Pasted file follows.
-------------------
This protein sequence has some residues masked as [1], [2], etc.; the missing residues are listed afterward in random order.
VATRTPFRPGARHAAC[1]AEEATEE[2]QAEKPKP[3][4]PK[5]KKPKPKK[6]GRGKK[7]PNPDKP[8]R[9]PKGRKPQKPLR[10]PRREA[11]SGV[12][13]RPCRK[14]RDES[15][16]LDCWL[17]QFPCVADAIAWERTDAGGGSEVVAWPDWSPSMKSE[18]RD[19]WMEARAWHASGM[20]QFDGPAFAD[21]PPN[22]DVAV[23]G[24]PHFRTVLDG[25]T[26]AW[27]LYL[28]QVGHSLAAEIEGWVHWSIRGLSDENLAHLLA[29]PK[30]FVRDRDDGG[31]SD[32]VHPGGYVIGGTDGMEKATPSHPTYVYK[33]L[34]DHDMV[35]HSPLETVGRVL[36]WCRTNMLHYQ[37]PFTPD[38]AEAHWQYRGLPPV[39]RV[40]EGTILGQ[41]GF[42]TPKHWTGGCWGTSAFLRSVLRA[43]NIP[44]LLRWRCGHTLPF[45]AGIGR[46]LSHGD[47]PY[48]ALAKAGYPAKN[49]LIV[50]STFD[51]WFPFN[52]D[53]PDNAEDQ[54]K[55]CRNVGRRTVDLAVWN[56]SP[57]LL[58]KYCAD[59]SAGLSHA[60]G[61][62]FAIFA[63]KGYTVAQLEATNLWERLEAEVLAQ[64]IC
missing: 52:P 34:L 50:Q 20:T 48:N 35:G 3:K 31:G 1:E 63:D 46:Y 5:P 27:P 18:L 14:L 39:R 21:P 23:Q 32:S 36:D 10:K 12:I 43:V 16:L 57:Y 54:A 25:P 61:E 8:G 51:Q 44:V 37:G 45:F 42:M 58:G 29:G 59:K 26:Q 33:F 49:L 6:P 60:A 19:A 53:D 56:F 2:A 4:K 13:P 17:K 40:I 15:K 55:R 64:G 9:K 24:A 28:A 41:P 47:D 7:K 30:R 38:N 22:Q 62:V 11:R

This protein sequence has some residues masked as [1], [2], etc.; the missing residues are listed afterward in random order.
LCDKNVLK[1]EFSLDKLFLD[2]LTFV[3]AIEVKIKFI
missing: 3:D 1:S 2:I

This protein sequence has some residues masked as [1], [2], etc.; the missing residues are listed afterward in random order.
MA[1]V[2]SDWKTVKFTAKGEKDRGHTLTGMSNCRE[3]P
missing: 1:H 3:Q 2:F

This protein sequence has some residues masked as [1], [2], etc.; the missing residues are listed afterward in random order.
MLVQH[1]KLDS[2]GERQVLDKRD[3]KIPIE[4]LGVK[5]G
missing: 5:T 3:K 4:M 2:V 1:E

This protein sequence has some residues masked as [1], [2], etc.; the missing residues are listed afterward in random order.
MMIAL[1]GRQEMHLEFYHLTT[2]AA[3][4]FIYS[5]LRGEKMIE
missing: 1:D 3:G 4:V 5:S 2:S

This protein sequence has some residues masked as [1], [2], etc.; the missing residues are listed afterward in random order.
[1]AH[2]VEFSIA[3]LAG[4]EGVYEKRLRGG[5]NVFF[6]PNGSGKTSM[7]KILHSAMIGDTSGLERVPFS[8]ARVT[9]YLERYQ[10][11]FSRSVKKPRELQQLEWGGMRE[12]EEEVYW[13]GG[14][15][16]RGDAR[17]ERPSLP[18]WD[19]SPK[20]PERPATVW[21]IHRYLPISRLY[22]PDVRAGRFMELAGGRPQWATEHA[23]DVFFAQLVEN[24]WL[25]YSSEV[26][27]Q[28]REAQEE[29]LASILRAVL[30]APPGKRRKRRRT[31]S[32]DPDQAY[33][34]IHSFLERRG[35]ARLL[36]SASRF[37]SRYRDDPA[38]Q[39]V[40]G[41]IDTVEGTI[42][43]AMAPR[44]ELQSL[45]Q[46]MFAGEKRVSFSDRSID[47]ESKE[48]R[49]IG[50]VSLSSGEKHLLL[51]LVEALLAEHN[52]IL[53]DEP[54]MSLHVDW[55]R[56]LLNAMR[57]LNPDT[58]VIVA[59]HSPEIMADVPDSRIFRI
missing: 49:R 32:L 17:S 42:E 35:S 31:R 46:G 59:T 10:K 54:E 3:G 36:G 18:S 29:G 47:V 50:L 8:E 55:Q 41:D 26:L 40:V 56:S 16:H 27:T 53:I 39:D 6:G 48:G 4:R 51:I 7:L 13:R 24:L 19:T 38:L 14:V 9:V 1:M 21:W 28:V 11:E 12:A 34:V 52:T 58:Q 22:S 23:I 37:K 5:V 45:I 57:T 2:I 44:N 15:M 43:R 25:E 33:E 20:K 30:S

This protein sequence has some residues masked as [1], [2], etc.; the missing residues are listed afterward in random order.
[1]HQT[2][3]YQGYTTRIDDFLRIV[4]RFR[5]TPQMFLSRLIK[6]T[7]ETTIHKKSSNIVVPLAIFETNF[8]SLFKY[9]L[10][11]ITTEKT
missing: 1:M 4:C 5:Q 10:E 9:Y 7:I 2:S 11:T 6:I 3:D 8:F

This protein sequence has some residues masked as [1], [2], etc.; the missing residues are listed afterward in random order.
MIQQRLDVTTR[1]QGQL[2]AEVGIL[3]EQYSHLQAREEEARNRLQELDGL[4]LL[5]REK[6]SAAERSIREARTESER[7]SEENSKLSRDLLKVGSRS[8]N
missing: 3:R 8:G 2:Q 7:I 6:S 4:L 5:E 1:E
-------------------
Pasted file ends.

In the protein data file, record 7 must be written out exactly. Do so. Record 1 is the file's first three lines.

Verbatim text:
This protein sequence has some residues masked as [1], [2], etc.; the missing residues are listed afterward in random order.
[1]HQT[2][3]YQGYTTRIDDFLRIV[4]RFR[5]TPQMFLSRLIK[6]T[7]ETTIHKKSSNIVVPLAIFETNF[8]SLFKY[9]L[10][11]ITTEKT
missing: 1:M 4:C 5:Q 10:E 9:Y 7:I 2:S 11:T 6:I 3:D 8:F